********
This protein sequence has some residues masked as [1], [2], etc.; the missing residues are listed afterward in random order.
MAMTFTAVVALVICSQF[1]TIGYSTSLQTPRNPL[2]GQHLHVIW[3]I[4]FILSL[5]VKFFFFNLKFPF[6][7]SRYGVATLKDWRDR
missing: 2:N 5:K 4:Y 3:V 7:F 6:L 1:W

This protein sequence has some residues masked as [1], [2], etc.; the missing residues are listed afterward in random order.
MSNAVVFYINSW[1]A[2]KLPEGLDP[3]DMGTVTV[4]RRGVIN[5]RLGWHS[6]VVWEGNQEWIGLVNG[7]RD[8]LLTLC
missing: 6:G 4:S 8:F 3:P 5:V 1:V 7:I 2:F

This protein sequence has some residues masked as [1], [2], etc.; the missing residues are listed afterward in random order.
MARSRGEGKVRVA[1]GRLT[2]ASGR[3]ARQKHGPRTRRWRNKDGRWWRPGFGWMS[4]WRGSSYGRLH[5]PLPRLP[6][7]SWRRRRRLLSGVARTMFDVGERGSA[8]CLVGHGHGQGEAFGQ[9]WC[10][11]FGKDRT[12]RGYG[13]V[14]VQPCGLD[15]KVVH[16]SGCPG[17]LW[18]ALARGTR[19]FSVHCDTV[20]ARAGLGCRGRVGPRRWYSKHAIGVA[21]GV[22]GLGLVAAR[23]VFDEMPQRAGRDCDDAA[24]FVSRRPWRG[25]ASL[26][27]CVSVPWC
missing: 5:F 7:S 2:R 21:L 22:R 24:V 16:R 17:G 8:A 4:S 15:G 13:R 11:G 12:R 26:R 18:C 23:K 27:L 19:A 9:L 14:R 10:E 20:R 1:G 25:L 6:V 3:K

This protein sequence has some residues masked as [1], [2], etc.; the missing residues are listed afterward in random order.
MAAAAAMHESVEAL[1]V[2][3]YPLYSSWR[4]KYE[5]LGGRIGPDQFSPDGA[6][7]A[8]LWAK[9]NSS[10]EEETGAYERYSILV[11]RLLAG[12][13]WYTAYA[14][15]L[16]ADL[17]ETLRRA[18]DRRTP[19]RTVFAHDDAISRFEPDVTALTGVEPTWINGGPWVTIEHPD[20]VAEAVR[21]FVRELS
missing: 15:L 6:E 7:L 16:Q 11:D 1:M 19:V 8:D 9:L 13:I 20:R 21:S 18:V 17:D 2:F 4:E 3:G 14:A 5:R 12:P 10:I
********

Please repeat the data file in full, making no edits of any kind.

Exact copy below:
This protein sequence has some residues masked as [1], [2], etc.; the missing residues are listed afterward in random order.
MAMTFTAVVALVICSQF[1]TIGYSTSLQTPRNPL[2]GQHLHVIW[3]I[4]FILSL[5]VKFFFFNLKFPF[6][7]SRYGVATLKDWRDR
missing: 2:N 5:K 4:Y 3:V 7:F 6:L 1:W

This protein sequence has some residues masked as [1], [2], etc.; the missing residues are listed afterward in random order.
MSNAVVFYINSW[1]A[2]KLPEGLDP[3]DMGTVTV[4]RRGVIN[5]RLGWHS[6]VVWEGNQEWIGLVNG[7]RD[8]LLTLC
missing: 6:G 4:S 8:F 3:P 5:V 1:V 7:I 2:F

This protein sequence has some residues masked as [1], [2], etc.; the missing residues are listed afterward in random order.
MARSRGEGKVRVA[1]GRLT[2]ASGR[3]ARQKHGPRTRRWRNKDGRWWRPGFGWMS[4]WRGSSYGRLH[5]PLPRLP[6][7]SWRRRRRLLSGVARTMFDVGERGSA[8]CLVGHGHGQGEAFGQ[9]WC[10][11]FGKDRT[12]RGYG[13]V[14]VQPCGLD[15]KVVH[16]SGCPG[17]LW[18]ALARGTR[19]FSVHCDTV[20]ARAGLGCRGRVGPRRWYSKHAIGVA[21]GV[22]GLGLVAAR[23]VFDEMPQRAGRDCDDAA[24]FVSRRPWRG[25]ASL[26][27]CVSVPWC
missing: 5:F 7:S 2:R 21:L 22:R 24:V 16:R 17:G 8:A 4:S 15:G 13:R 11:G 12:R 26:R 18:C 23:K 27:L 19:A 9:L 14:R 10:E 20:R 1:G 25:L 6:V 3:K

This protein sequence has some residues masked as [1], [2], etc.; the missing residues are listed afterward in random order.
MAAAAAMHESVEAL[1]V[2][3]YPLYSSWR[4]KYE[5]LGGRIGPDQFSPDGA[6][7]A[8]LWAK[9]NSS[10]EEETGAYERYSILV[11]RLLAG[12][13]WYTAYA[14][15]L[16]ADL[17]ETLRRA[18]DRRTP[19]RTVFAHDDAISRFEPDVTALTGVEPTWINGGPWVTIEHPD[20]VAEAVR[21]FVRELS
missing: 15:L 6:E 7:L 16:Q 11:D 1:M 19:V 8:D 9:L 13:I 20:R 21:S 18:V 17:D 2:F 4:E 3:G 14:A 5:R 12:P 10:I